Dermatologists in Germany have identified what could be a crucial link between acne and a deficit of omega-3 fatty acids. The findings, released during the European Academy of Dermatology and Venereology (EADV) Spring Symposium, could offer new opportunities for managing a condition estimated to affect nearly 23 million people in Europe.
The team behind the research, based at the Department of Dermatology and Allergy in Munich, studied 100 patients diagnosed with acne and by measuring nutritional parameters in their blood, found that 94 per cent of the patients had below-recommended levels (8-to-11 per cent) of omega-3 fatty acids.
They also investigated the patients’ diet and found that those who said they regularly consumed pulses, such as chickpeas and lentils, as well as abstaining from sunflower oil, had higher levels of the key fatty acid.
The dermatology team behind the research has called for healthcare professionals to ask about dietary habits with acne patients when discussing diagnosis and treatment for their condition.
“Nutrition plays a pivotal role in the prevention, onset, and course of many diseases, including dermatologic disorders such as acne vulgaris,” said Dr Anne Gürtler, Lead author from the team at the Department of Dermatology and Allergy at Ludwig-Maximilian University, Munich, Germany.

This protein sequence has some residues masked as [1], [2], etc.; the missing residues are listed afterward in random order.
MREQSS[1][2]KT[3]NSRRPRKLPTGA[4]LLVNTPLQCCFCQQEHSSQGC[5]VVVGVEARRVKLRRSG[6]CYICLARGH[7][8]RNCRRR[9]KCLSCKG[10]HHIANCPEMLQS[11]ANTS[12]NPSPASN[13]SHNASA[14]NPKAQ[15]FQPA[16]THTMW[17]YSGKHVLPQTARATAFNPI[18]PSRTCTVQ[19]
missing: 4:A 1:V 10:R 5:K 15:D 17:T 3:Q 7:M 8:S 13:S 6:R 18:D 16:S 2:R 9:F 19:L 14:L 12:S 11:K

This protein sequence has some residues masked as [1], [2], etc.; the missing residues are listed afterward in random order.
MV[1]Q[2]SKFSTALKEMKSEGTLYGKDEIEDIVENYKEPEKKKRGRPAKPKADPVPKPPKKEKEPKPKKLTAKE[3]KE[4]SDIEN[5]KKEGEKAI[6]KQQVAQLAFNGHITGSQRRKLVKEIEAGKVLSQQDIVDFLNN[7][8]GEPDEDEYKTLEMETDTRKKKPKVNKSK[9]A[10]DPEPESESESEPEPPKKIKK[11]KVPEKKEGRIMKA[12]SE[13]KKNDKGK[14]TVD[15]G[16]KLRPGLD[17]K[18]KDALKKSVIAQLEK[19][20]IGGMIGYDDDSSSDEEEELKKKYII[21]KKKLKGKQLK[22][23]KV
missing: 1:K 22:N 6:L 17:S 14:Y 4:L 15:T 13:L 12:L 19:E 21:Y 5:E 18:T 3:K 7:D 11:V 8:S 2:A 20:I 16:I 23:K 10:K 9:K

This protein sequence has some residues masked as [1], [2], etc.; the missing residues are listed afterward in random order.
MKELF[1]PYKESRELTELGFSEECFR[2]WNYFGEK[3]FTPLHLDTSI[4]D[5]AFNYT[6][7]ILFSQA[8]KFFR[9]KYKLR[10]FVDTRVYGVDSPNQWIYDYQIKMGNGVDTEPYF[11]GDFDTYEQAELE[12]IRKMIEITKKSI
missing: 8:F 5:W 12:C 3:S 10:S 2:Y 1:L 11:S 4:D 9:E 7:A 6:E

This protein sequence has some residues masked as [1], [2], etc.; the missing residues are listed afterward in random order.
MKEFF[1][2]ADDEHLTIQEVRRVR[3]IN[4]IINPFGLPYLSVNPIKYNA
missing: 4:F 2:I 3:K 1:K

“As part of a modern treatment approach, clinicians should provide patients with information on how their choice of diet might impact their dermatologic diagnosis and could potentially enhance therapeutic outcomes.
“For years, a negative impact for acne vulgaris has been attributed to a Western diet due to its direct effects on IGF-1 levels. Preventive [steps] and therapy accompanying nutritional measures, however, have not yet been sufficiently addressed. In this regard, omega-3 (ω-3) fatty acids (FA) appear most promising due to their anti-inflammatory effects.”
Omega-3 fatty acids, found in food such as legumes, algae, nuts, seeds, non-farmed fish like wild salmon and sardines, reduce inflammation by stimulating the production of anti-inflammatory prostaglandins E1 and E3, and leukotriene B5. They also lower levels of the insulin-like growth factor (IGF) – 1, the central hormone which induces acne, said the authors.
In the study, patients with omega-3 levels lower than 8 per cent showed higher IGF-1 levels, compared to patients without a deficit of this nutrient.
When the patients were subdivided into groups with a severe deficit of lower than 4 per cent, levels of the acne-inducing hormone increased even further.
“To determine an effect that a supplement may have, baseline levels need first to be investigated to evaluate whether real deficiencies exist,” says Dr Gürtler.
“The objective of the present study was to explore acne patients’ ω-3-FA blood levels in erythrocytes (red blood cells) and correlate them with the clinical severity of the disease and patients’ dietary habits. While data presents a tendency toward ω-3-FA deficit in the general population, our study outlines aggravation in acne patients. The results of this study might serve as a basis for future interventional trials.”
The EADV’s Burden of Skin Diseases study found 5.4 per cent of adults surveyed in 27 European countries suffered from acne. If this figure is extrapolated across the whole population of these countries, it indicates 22,870,000 people, the majority of them women, are affected.